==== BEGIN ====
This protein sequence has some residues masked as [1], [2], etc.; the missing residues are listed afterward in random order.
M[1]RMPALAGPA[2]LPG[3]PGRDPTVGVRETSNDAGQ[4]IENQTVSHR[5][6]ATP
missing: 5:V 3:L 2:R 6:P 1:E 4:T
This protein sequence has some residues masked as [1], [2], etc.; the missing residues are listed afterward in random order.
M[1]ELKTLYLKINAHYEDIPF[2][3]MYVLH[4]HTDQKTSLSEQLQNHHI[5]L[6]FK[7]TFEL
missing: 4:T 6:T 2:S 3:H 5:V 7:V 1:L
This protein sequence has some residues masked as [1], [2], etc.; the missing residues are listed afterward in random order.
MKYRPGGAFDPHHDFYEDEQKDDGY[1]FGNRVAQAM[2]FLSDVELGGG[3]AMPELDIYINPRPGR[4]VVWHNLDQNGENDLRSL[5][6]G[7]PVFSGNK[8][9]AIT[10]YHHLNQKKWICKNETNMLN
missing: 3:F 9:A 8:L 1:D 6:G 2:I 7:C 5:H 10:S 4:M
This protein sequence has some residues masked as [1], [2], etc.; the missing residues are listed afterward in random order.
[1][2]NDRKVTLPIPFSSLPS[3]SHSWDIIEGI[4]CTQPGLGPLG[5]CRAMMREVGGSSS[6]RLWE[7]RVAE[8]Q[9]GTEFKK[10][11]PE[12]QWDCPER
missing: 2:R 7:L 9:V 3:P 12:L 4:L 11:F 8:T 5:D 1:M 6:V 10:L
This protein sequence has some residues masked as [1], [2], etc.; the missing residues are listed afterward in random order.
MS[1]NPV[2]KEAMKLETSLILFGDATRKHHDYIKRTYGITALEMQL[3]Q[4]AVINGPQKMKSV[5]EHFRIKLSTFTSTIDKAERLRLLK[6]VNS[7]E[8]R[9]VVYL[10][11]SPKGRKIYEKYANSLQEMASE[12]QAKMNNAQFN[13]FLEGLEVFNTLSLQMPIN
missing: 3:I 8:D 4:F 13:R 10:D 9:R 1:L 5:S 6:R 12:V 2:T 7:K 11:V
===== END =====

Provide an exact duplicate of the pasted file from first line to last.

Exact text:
This protein sequence has some residues masked as [1], [2], etc.; the missing residues are listed afterward in random order.
M[1]RMPALAGPA[2]LPG[3]PGRDPTVGVRETSNDAGQ[4]IENQTVSHR[5][6]ATP
missing: 5:V 3:L 2:R 6:P 1:E 4:T
This protein sequence has some residues masked as [1], [2], etc.; the missing residues are listed afterward in random order.
M[1]ELKTLYLKINAHYEDIPF[2][3]MYVLH[4]HTDQKTSLSEQLQNHHI[5]L[6]FK[7]TFEL
missing: 4:T 6:T 2:S 3:H 5:V 7:V 1:L
This protein sequence has some residues masked as [1], [2], etc.; the missing residues are listed afterward in random order.
MKYRPGGAFDPHHDFYEDEQKDDGY[1]FGNRVAQAM[2]FLSDVELGGG[3]AMPELDIYINPRPGR[4]VVWHNLDQNGENDLRSL[5][6]G[7]PVFSGNK[8][9]AIT[10]YHHLNQKKWICKNETNMLN
missing: 3:F 9:A 8:L 1:D 6:G 2:I 7:C 5:H 10:S 4:M
This protein sequence has some residues masked as [1], [2], etc.; the missing residues are listed afterward in random order.
[1][2]NDRKVTLPIPFSSLPS[3]SHSWDIIEGI[4]CTQPGLGPLG[5]CRAMMREVGGSSS[6]RLWE[7]RVAE[8]Q[9]GTEFKK[10][11]PE[12]QWDCPER
missing: 2:R 7:L 9:V 3:P 12:L 4:L 11:F 8:T 5:D 1:M 6:V 10:L
This protein sequence has some residues masked as [1], [2], etc.; the missing residues are listed afterward in random order.
MS[1]NPV[2]KEAMKLETSLILFGDATRKHHDYIKRTYGITALEMQL[3]Q[4]AVINGPQKMKSV[5]EHFRIKLSTFTSTIDKAERLRLLK[6]VNS[7]E[8]R[9]VVYL[10][11]SPKGRKIYEKYANSLQEMASE[12]QAKMNNAQFN[13]FLEGLEVFNTLSLQMPIN
missing: 3:I 8:D 4:F 13:R 10:D 9:R 1:L 5:S 6:R 12:V 2:T 7:K 11:V